Again, it’s not necessarily the meat of the fish that contains a lot of collagen but the skin. Get your salmon with the skin on for a good portion of collagen in one sitting.  

Getting enough collagen as a vegan

It can be difficult for vegetarians and vegans to get enough collagen through food (as you can see, the sources above are all animal). Unfortunately, vegan collagen supplements are not available. If you live a vegetarian or vegan lifestyle, it’s better to support your skin in other ways. Paying attention to your vitamin C intake, for example, is important as it contributes to normal collagen formation for the normal function of skin.  

Collagen supplements  

If you’re a flexitarian that leans more plant-based, or you just don’t like red meats, broth and skin, it’s still possible to get extra collagen using a supplement. Read on for more information on the types of collagen supplements available.  

What is a collagen supplement made of?  

If collagen already occurs naturally in our bodies, then what are collagen supplements made from? Well, we can divide collagen into three different categories:  

Bovine collagen  

This common form of collagen often comes from bovine bones, although it’s also found in/under the skin of a bovine.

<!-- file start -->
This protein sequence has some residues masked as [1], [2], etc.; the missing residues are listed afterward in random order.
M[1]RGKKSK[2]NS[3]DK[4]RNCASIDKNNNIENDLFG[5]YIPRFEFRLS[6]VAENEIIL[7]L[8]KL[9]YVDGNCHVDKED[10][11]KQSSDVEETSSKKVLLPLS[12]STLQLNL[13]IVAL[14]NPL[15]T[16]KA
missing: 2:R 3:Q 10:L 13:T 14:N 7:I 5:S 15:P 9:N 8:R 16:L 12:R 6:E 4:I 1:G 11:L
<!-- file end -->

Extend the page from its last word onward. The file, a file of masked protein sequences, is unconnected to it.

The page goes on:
Pig collagen 

Pig collagen is mainly extracted from the bones of pigs. We often see it in the form of gelatin.  

Fish collagen  

The collagen in fish is of a similar protein structure to that of humans. This means that our body can absorb this form of collagen the best.  

How many mg of collagen does a supplement contain?  

The dosage of collagen varies from product to product. As we discussed earlier, it’s been scientifically proven that adults benefit from 2.5g to 15g of collagen per day. So, you can assume that most supplements contain at least 2.5g.  

What is the best collagen supplement?  

When there’s so many collagen supplements out there, finding the right one for you can be overwhelming. If you’re looking for a good entry-level product for everyday use, Body&Fit Collagen Beauty Drink Mix is ideal. Each serving contains 4.5g of protein along with a dose of vitamin C, vitamin E and manganese. It’s enriched with hyaluronic acid, another popular ingredient in beauty products, and available in refreshing Pineapple Mango, Pink Lemonade and Raspberry flavours 

For more of a pure, high protein collagen supplement, Body&Fit Pure Collagen Protein is perfect for after training. It contains 19g of protein per serving and is flavourless, making it excellent for adding to shakes and smoothies. In addition, 1 scoop of 20g contains only 72 kcal. The product contains no added colors, flavours, sweeteners or preservatives.